undergrad research

14
Sep

Mentoring Matters with Dr. Jennifer Robison

photo of Dr Robison and family displaying school spirit (Manchester University Spartans) at home

Dr. Jennifer Robison Assistant Professor of biology at Manchester University located in North Manchester, Indiana. Her research program focuses on understanding the molecular and physiological events that occur during abiotic stress in plants. Connect with her on Twitter @JenRobiSci .

Q1:If you had a mentor(s) as an undergrad who you credit for the career path you're on now, please share a little bit about who they were and what they did that made such an impact.

14
Sep

Mentoring Matters with Dr. Mary E. Konkle

Dr. Mary E. Konkle is an Assistant Professor of Chemistry at Ball State University (WHERE). Connect with her on Twitter at @mechem44996100 .and by email mekonkle@bsu.edu

Q1: If you had a mentor(s) as an undergrad who you credit for the career path you're on now, please share a little bit about who they were and what they did that made such an impact.

—from the Lab Manager's bench and the PI's desk

We know that mentoring is challenging, surprising, rewarding, & so much more. On Twitter, we often use #ProudMentor or #ProudPI to retweet when a mentor tags us in a tweets about the undergrad members of their research team.

If you want to share a few words on why you mentor, the impact it's made on you, or other thoughts were listening. And we’d like to share it with others, too.

Our goals for creating the Mentoring Matters series are straightforward.

1. We want to show undergrad researchers that mentors are "real people" and not wholly mysterious creatures.

Taking The Leap

When I was new to research, one of the most frustrating things my mentor would say was, "Choose whichever works."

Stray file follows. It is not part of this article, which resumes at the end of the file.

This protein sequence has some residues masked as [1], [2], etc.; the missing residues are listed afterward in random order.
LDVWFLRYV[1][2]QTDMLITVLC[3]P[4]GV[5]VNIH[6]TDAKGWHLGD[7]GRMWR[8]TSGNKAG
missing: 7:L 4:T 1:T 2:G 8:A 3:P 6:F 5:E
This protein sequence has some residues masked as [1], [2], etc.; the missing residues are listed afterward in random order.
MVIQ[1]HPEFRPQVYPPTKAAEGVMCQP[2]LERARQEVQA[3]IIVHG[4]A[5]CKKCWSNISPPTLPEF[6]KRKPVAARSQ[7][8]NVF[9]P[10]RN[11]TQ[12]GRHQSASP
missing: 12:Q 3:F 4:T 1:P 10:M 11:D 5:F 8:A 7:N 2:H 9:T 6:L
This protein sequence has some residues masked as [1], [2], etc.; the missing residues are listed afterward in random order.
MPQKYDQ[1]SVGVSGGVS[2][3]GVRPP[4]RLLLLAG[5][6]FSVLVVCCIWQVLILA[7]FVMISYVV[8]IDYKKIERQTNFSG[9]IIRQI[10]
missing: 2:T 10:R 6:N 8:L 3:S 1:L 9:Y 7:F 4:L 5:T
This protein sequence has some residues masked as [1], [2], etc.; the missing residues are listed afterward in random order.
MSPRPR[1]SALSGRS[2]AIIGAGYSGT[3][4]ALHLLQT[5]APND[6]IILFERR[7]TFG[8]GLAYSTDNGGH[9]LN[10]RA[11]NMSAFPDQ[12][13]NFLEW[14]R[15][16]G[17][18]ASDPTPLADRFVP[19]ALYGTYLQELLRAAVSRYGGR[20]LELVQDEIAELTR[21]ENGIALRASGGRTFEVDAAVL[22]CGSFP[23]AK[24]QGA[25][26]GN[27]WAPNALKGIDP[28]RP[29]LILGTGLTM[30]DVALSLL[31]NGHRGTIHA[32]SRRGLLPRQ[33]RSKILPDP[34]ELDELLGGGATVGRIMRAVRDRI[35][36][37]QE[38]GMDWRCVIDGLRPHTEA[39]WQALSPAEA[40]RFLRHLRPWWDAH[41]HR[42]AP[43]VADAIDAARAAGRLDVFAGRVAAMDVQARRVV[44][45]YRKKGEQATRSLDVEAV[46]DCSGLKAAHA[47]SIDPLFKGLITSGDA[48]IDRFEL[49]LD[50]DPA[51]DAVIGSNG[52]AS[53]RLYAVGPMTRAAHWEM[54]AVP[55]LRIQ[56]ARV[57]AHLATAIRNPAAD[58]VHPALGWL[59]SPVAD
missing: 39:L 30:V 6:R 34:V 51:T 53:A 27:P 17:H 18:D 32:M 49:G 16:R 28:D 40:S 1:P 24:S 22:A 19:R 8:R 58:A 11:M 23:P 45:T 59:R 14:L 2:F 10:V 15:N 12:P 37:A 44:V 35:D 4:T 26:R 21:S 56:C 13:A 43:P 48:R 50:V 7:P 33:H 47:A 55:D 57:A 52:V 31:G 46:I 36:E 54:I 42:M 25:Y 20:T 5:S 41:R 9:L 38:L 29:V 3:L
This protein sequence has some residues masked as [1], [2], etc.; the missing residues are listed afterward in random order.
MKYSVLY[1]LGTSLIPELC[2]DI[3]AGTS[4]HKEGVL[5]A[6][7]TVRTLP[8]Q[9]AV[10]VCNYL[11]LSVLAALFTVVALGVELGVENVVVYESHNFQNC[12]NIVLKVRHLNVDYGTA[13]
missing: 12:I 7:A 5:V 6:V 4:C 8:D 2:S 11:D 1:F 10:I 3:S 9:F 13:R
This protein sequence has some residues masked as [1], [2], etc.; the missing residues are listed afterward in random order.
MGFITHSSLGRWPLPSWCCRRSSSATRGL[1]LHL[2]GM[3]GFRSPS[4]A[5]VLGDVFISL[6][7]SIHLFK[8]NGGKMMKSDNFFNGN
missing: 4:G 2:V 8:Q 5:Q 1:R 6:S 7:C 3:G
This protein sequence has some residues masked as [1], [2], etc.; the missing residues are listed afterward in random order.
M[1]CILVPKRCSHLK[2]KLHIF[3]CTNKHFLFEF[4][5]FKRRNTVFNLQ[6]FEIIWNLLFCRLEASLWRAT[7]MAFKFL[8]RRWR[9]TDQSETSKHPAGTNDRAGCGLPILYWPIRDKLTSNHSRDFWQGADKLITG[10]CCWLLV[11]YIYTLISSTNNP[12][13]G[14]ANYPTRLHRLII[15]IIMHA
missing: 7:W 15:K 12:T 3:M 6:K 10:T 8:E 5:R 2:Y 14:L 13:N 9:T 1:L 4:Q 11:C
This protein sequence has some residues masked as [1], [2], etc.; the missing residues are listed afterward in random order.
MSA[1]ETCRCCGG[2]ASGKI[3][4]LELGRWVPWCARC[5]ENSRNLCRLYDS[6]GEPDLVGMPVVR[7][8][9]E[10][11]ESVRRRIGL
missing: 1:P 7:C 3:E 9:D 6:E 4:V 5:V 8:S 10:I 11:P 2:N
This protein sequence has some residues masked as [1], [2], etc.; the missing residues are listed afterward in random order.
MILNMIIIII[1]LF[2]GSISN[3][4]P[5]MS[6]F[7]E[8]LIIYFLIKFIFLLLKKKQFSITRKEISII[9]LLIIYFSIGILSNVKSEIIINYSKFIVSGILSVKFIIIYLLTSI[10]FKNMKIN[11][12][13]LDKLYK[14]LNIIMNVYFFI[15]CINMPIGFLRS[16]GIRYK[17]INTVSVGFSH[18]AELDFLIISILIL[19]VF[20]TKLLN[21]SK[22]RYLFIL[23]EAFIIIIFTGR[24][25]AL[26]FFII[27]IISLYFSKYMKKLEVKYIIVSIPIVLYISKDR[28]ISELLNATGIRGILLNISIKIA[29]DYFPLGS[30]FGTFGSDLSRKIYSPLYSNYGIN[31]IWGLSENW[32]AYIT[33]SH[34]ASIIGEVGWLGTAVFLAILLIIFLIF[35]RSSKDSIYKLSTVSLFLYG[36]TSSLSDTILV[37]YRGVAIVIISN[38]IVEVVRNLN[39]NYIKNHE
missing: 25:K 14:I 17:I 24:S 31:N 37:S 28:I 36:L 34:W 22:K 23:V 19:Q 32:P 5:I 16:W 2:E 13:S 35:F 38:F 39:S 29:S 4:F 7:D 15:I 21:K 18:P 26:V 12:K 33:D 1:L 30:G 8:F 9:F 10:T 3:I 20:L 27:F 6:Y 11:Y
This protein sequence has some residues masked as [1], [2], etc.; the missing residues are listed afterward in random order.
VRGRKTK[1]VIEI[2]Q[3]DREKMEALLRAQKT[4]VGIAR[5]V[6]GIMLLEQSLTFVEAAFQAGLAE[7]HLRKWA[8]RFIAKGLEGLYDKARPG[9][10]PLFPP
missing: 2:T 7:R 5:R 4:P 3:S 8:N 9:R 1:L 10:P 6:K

I often tell my students that two scientists in a lab lead to three (or more) potential strategies on how to tackle a research question. In the beginning of your research experience, your mentor will tell you which approach to take.

At some point, she will expect you to weigh the options and choose a strategy to follow. You might not pick the right one the first time, but it’s important that you don’t let that possibility stop you from taking the leap.

—from the Lab Manager's bench

The mysterious ways of mentors

Most mentors do a solid job informing a new undergrad of the basic requirements of a research position. Typically, they cover the expected time commitment, lab safety procedures, lab dress code, and guidelines for writing a pre-proposal or end-of-semester report. When it comes to working at the bench, most mentors remember to share technical tricks with a new researcher, and offer guidance on getting organized, programing equipment, and finding research supplies.

But sometimes, because we have been in science for a long time or because we are distracted by our own research goals, we forget what it was like to be a new undergrad adjusting to a professional lab environment.

MicroInspiration: Do Undergrad Research

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